Because You’re a Survivor

I sensed her whimper before I heard it. My eyes sought her out the moment the words were spoken aloud. I watched them register. Watched her flinch away, closing her eyes against the memory. And all I wanted to do in that moment was wrap her up in my arms, clamp my hands over her ears and whisper, “You didn’t hear that, baby.”

But she did hear it, and nothing I could do would remove those words that had already dug their sharp claws into her fragile heart.

If time could be rewound, I would have spared her that reminder that stabbed like knives into an already bleeding heart. But then, if time could be rewound, she’d go back a month and make it so that there was nothing to be remembered. No tragedy would befall a girl who held all of time in her hands. But the only place time rewinds is in her eyes where she relives the moment for the hundredth time.

And I realize that she will always be this way. She will always cringe as certain words—certain sights and smells and sounds—send her back to that moment of helplessness and despair. And even if I could have sheltered her in that moment, I can’t shelter her forever. And the hardest thing is realizing that she doesn’t even know what it means to be sheltered anymore.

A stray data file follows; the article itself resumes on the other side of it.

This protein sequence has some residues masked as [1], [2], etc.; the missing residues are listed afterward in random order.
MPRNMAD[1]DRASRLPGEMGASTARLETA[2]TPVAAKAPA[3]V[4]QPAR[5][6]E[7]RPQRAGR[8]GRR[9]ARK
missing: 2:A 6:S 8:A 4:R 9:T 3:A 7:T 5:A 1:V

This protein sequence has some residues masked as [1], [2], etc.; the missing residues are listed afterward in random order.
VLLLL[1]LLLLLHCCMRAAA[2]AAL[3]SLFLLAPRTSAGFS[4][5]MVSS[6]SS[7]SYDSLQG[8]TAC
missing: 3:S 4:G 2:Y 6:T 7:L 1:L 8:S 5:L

And as she drowns in the depths of her pain, these are the lyrics that beat in my heart:

Baby, baby, you deserve so much more than a lifetime of being trapped in that moment where the victim song became a familiar melody to you. You deserve to be sheltered a little bit longer—just a little bit longer.

You weren’t meant to be an empty shell, broken and haunted by events that were always beyond your control—even when you were in the thick of them, they were beyond your control. You were meant to sing. Loudly. And you were born to dance. Freely. And you were always made for shining your light even when you’re shining all on your own.